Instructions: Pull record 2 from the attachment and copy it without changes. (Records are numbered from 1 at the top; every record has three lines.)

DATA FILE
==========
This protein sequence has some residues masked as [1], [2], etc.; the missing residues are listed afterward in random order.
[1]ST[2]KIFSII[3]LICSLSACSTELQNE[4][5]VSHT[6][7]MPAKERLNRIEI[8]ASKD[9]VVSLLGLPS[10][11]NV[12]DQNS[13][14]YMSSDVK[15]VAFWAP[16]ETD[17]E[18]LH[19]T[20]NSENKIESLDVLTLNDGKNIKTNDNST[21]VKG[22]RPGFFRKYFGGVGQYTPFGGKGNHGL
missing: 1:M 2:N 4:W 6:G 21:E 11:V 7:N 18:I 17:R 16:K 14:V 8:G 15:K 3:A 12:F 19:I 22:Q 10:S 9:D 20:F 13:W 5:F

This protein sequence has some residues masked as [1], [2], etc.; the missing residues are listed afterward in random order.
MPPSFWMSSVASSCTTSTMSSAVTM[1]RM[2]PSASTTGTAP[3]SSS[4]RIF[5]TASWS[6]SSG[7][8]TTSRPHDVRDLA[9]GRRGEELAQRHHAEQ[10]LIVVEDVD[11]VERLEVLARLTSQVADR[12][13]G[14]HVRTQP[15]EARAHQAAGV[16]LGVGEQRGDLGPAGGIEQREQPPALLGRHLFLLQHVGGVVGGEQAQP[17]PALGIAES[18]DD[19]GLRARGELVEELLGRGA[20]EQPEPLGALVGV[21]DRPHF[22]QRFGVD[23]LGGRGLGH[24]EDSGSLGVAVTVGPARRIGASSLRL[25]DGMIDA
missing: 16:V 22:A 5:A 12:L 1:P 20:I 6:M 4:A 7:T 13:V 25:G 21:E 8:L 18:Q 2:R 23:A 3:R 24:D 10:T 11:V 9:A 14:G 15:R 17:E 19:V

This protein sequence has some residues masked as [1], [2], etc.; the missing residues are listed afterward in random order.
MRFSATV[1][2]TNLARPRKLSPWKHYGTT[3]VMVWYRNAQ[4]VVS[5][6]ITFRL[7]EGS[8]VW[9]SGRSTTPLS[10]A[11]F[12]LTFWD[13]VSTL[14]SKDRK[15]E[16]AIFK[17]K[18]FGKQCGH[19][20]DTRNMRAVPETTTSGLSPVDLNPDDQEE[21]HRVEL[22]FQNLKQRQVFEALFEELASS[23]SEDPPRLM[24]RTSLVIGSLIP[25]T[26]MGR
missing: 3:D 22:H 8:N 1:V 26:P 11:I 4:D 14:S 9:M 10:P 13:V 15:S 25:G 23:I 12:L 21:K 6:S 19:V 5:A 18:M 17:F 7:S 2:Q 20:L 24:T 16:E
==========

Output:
This protein sequence has some residues masked as [1], [2], etc.; the missing residues are listed afterward in random order.
MPPSFWMSSVASSCTTSTMSSAVTM[1]RM[2]PSASTTGTAP[3]SSS[4]RIF[5]TASWS[6]SSG[7][8]TTSRPHDVRDLA[9]GRRGEELAQRHHAEQ[10]LIVVEDVD[11]VERLEVLARLTSQVADR[12][13]G[14]HVRTQP[15]EARAHQAAGV[16]LGVGEQRGDLGPAGGIEQREQPPALLGRHLFLLQHVGGVVGGEQAQP[17]PALGIAES[18]DD[19]GLRARGELVEELLGRGA[20]EQPEPLGALVGV[21]DRPHF[22]QRFGVD[23]LGGRGLGH[24]EDSGSLGVAVTVGPARRIGASSLRL[25]DGMIDA
missing: 16:V 22:A 5:A 12:L 1:P 20:I 6:M 4:A 7:T 13:V 25:G 21:E 8:L 18:Q 2:R 23:A 3:R 24:D 10:T 11:V 9:A 14:G 15:R 17:E 19:V